While the perceived detriments of modernity lead Gandhi to favor a traditional lifestyle, Mao does not draw such a sharp distinction between traditional practices and the scientific development of modern times. Mao begins from the position that science and technology are social goods that the Chinese civilization has pursued since ancient times. He cites various examples of historical attempts to develop “astronomical, mathematical and medical knowledge” (Mao, p. 469), and declares that ancient China actually “laid much emphasis” (Mao, p. 469) on scientific and technological advancement. Thus, Mao does not believe that the long-held traditions of China are antithetical to the scientific pursuits of modern China – in fact, he asserts that Chinese traditional culture contains the “seeds” of “science and technology” (Mao, p. 469). This nature-centric description of the modern’s relationship to the traditional illuminates the differences in Mao’s views. Unlike Gandhi, Mao sees science and technology as something organically nurtured from the traditional foundations set in ancient China. Modernity, then, is the “natural direction of progress” (Mao, p. 468), rather than a violent imposition. Its key difference from the traditional ways of the past lies in the openness to “[absorb]” “whatever is good” (Mao, p. 469), such as the “scientific spirit of the West” (Mao, p. 469). Modernity is the acknowledgement of traditional limitations to China’s scientific methods; so as to revive China’s strength in science and technology and succeed where ancient efforts were “destined to fail” (Mao, p. 470).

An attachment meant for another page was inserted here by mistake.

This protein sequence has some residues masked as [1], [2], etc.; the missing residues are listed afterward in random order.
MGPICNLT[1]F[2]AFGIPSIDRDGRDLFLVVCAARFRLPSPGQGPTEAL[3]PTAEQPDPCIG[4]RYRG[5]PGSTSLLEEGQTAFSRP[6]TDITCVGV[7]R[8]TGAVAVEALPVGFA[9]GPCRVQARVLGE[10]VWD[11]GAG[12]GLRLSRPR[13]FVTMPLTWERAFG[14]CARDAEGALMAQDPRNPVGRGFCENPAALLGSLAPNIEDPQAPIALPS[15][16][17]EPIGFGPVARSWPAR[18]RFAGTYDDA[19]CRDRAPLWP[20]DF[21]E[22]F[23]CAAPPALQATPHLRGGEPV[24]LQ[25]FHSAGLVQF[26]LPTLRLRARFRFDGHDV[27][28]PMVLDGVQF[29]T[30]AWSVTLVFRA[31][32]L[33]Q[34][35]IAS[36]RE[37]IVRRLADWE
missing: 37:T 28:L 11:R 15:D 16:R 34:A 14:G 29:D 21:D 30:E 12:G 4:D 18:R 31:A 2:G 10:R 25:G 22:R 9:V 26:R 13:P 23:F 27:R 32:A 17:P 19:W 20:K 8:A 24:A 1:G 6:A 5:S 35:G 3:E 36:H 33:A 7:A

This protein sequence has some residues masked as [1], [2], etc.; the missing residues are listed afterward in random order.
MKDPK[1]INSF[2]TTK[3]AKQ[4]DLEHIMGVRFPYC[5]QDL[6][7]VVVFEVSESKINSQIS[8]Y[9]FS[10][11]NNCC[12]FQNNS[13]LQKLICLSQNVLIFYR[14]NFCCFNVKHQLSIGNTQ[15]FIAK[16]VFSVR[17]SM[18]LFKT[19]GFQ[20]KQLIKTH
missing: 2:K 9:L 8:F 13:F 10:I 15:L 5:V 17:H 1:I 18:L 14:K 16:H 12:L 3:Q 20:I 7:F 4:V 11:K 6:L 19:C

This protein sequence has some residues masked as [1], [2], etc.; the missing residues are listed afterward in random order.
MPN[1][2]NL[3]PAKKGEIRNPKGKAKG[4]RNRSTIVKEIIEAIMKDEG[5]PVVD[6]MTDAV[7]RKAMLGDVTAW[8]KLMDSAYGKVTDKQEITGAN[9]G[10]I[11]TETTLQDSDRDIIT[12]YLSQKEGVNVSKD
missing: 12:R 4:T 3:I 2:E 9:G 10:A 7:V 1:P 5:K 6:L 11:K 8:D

However, it would be mistaken to dismiss Gandhi’s opposition to modernity as a failure to recognize the economic and social benefits that Mao seems to accept without question. In his criticism of science and technology, Gandhi blames the fact that the “health of the people have suffered” (p. 119) on technologically advanced “locomotion” (p. 119). In his work, Gandhi often compares the technology-driven Western civilization to a “disease” (Gandhi, p. 52), but this attribution of poor physical health to modernity is partially metaphorical. For Gandhi, the ultimate consequence of modernity is spiritual decay, and he makes this explicit with the example of railways as “a distributing agency for the evil one” (Gandhi, p. 63). Beyond his view of railways as a tool for the wicked, Gandhi believes that technology corrupts people by allowing them to “make bodily welfare the object of life” (Gandhi, p. 49). “Steam engines” (Gandhi, p. 49) etc. allow people to “amass great wealth” (Gandhi, p. 49), and they are in turn enslaved by the “temptation of money” (Gandhi, p. 50). The greed that technology breeds is evident in his example of people who sell their “grain” (Gandhi, p. 62) to the “dearest markets” (Gandhi, p. 62) that offer the highest profits despite the prospect of “famine” (Gandhi, p. 62) for the poor. In fact, Gandhi even accuses the life-saving benefits of medical technology of “induce[ing] us to indulge” (Gandhi, p. 78) in vices by allowing us to escape the consequences. This artificial intervention by man prevents nature from “[doing] its work” (Gandhi, p. 77), and man does not feel the urgency to “acquire[d] mastery over [himself]” (Gandhi, p. 77).